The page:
Mrs. M. Clara Kirby, President and Superintendent; Miss Maud 
A. Brigham, Secretary and Treasurer. 

Taking music and helpful literature to hospitals, old ladies' 
homes, etc. Taking Christmas gifts and necessaiy comforts to 
sick and needy women and children. Summer camp for tired 
women and girls. 

Number of paid officers or employees, 3. 

Number aided during year in camp, 110, viz., 24 paying, 78 
partly paying, 8 free; outside camp, 420, viz., 95 partly paying, 
325 free. 



58 



STATE BOARD OF CHARITY 



[P. D. 17. 



Dr. 

Cash on hand . 
From beneficiaries 
Subscriptions and donations 
Mortgage payable 



Cr. 



S8o 47 


Salaries and wages 




S304 77 


300 70 


Printing, postage, and 


office 




1,374 25 


supplies 




38.5 32 


800 00 


Pro%-isions and supplies 


. 


072 24 




Rent 




45 00 




Furnishings and incidental 


repairs 


259 69 




Interest and insurance 




48 20 




Camp property . 




775 00 




Miscellaneous . 
Total current expenses 




30 00 




82,520 22 




Cash on hand . 




40 20 


S2,o60 42 


S2.560 42 



Value of real estate owned and occupied for corporate pur- 
poses, SI, 600; amount of mortgage on same, S800. 



THE FARM AND TRADES SCHOOL, Thompson's Island, Boston. (In- 
corporated 1835.) 

Report for j-ear ending Januan- IS, 1914. 

Alfred Bowditch, Presidcni; Tucker Daland, Secretary; Arthur 
Adams, Treasurer; Charles H. Bradley, Superintendent. 

The training and education of worthy boys of fair physical 
and mental condition, between the ages of ten and sixteen years, 
for higher schools and useful occupations. 

Number of paid instructors or employees, 22. 

Number aided during year in institution, 131, viz., 82 partly 
paying, 49 free; outside institution, 2 partly paying. 



Dr. 

Cash on hand . 

From beneficiaries 

Subscriptions and donations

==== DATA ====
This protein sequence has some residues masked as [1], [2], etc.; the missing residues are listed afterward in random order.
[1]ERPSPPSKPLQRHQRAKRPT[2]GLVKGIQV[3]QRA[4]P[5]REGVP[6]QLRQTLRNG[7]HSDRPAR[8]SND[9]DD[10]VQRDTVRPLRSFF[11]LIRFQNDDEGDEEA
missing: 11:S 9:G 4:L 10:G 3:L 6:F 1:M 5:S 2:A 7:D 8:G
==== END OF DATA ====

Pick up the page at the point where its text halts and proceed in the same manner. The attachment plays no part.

Bequests 

Income from investments . 

Sale of securities 

Miscellaneous . 



S3, 179 

6,419 

6,982 

17,704 

17,705 

15,153 

1,367 



Cr. 
Salaries and wages . 
Printing, postage, and office 

supplies 
Provisions and supplies 
Heat, light, and power 
Furnishings and incident 

repairs 
Medical .... 
Farm .... 
Telephone 

express 
Interest and insurance 
Miscellaneous . 



telegraph, and 



Total current expenses 
Invested . 
Cash on hand . 



S68,511 85 



812,990 51 

575 67 
8,063 S3 
2,941 79 

3,545 58 

360 90 

3,066 41 

548 52 

4.55 85 

1,306 64 

$33,855 70 

29,031 44 

5.624 71 

868,511 85 



Value of real estate owned and occupied for corporate pur- 
poses, S43,07o; value of investments, $286,142.30. 



Part 11. 



CHARITABLE CORPORATIONS. 



59 



FATHERS' AND MOTHERS' CLUB, 3 Joy St., Boston. Home, 73 Grove St., 
Reading. (Incorporated 1906.) 

Report for year ending January 1, 1914. 

Mrs. Mary Pamela Rice, President; Mrs. Edith Garcelon Den- 
nis, Secretary; Mrs. Clara J. Marsh, Treasurer; Mrs. Anna E. 
Connor, House Mother. 

Farm in Reading for the work of upbuilding delicate and 
anaemic school children (girls and boys). 

Number of paid officers or employees, 2. 

Number aided during year, 150. 



Dr. 

Cash on hand 

Subscriptions and donations 
Dues .... 

Entertainments and .sales . 



$50 62 
966 25 
202 00 
382 59 



$1,601 46 



Cr. 

Salaries and wages 

Printing, postage, and office 

supplies 
Provisions and supplies 
Heat, light, and power 
Incidentals and repairs 
Extra taxes to town of Reading 
Interest on mortgage . 

Total current expenses 
Cash on hand . 



$332 90 

101 33 
518 41 
105 37 
240 12 
26 51 
100 00 

$1,424 64 
176 82 

$1,601 46 



Value of real estate owned and occupied for corporate pur- 
poses, $4,500; amount of mortgage on same, $2,000; value of 
investments, $226.59. 



THE FAULKNER HOSPITAL CORPORATION, Centre St., Ward 23, Bos- 
ton. (Incorporated 1900.) 

Report for year ending April 30, 1914. 

Randall G. Morris, President; Miss Emily G. Denny, Secre- 
tary; IngersoU Bowditch, Treasurer. 

General hospital. 

Number of paid officers or employees, 19. 

Number aided during year, 493, viz., 335 paying, 16 partly 
paying, 142 free. 



60 



STATE BOARD OF CHARITY. [P. D. 1 



Dr. 

Cash on hand . 
From beneficiaries . 
Income from investments 



Cr. 



$11,0.53 41 


Salaries and wages . 


$10,938 54 


1S.996 95